BANGOR, Maine — The Penobscot Judicial Center opened just 28 months ago, but the downtown building may already be in need of a new roof, according to the facility’s engineer.
Curt LeFebvre, who maintains the downtown building, said he noticed in July 2011 that the top layer of the roof — a rubber membrane that protects the foot or so of roof materials below — already was showing signs of problems.
“I’ve never seen this,” LeFebvre said Friday. “No one has really determined the exact cause of this yet.”
Sections of the membrane are delaminating from the rest of the roof layers in certain sections, leaving the roof below vulnerable to damage and the building at risk of leaks.
As a temporary fix, LeFebvre said workers put rubber tires and 5-gallon buckets of sand onto the sections of membrane that were peeling or bubbling away from the roof to prevent those areas from being damaged by the wind during winter months.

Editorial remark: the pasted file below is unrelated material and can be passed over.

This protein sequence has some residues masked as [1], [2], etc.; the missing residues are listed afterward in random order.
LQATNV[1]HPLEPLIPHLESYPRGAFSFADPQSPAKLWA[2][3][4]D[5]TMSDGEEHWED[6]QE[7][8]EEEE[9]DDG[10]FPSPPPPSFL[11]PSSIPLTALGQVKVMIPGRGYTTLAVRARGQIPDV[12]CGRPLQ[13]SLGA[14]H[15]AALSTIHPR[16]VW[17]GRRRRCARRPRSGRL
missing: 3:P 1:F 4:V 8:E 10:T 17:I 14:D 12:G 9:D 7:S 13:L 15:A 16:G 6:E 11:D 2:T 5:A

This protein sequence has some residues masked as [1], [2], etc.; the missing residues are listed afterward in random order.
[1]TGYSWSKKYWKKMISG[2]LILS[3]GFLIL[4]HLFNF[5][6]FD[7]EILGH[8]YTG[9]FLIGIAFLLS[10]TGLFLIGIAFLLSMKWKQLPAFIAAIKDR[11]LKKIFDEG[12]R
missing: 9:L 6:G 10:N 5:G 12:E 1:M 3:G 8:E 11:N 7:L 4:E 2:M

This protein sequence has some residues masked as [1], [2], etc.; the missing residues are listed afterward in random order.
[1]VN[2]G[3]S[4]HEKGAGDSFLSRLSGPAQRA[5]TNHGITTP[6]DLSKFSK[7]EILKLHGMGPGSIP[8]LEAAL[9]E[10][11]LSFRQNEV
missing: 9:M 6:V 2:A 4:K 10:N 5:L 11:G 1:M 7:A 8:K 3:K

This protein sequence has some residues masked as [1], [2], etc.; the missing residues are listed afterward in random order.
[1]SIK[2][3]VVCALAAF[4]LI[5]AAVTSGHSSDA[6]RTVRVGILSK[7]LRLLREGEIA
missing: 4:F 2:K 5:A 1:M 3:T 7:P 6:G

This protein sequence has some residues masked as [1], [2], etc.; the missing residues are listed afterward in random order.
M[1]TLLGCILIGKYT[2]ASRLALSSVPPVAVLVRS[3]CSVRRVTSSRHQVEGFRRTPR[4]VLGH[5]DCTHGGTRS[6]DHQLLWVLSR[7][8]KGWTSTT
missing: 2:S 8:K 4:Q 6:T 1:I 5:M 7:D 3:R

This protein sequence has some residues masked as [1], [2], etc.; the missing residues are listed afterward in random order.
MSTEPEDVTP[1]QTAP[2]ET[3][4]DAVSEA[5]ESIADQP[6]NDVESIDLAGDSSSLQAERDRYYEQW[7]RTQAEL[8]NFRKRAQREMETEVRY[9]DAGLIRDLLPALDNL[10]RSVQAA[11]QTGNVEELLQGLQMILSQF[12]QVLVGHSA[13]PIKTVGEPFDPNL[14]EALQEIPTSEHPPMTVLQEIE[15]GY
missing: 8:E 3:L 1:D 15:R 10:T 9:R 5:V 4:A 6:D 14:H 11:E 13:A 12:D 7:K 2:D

There haven’t been any leaks in the roof so far, LeFebvre said, but if the membrane isn’t repaired it could lead to problems in the future.
The Penobscot Judicial Center opened in November 2009 and was finished ahead of schedule and under budget at a cost of $37 million.
Consigli Construction Co. was the general contractor of the facility, with Roof Systems of Maine handling the roof construction, LeFebvre said.
LeFebvre said repairs are scheduled to start on May 4 and will last about three weeks.
Matthew Tonello, area manager for Consigli, said Friday afternoon that the company would cover the repair costs.
“We have a contractual obligation with the state, and we stand behind our work,” Tonello said.
The original roof cost about $500,000, but LeFebvre and Tonello said they weren’t sure how much repairs will cost. It largely depends on the area affected and whether moisture has damaged layers of the roof below, Tonello said.
Tonello said he wasn’t aware of any other Consigli buildings that had similar delamination problems.
Core samples from the roof are being analysed by a Massachusetts-based firm to find out how many layers of the roof are damaged, Tonello said.
“Logistically, it’s kind of a nightmare,” he said.
Representatives from Roof Systems of Maine did not return messages requesting comment on Friday afternoon.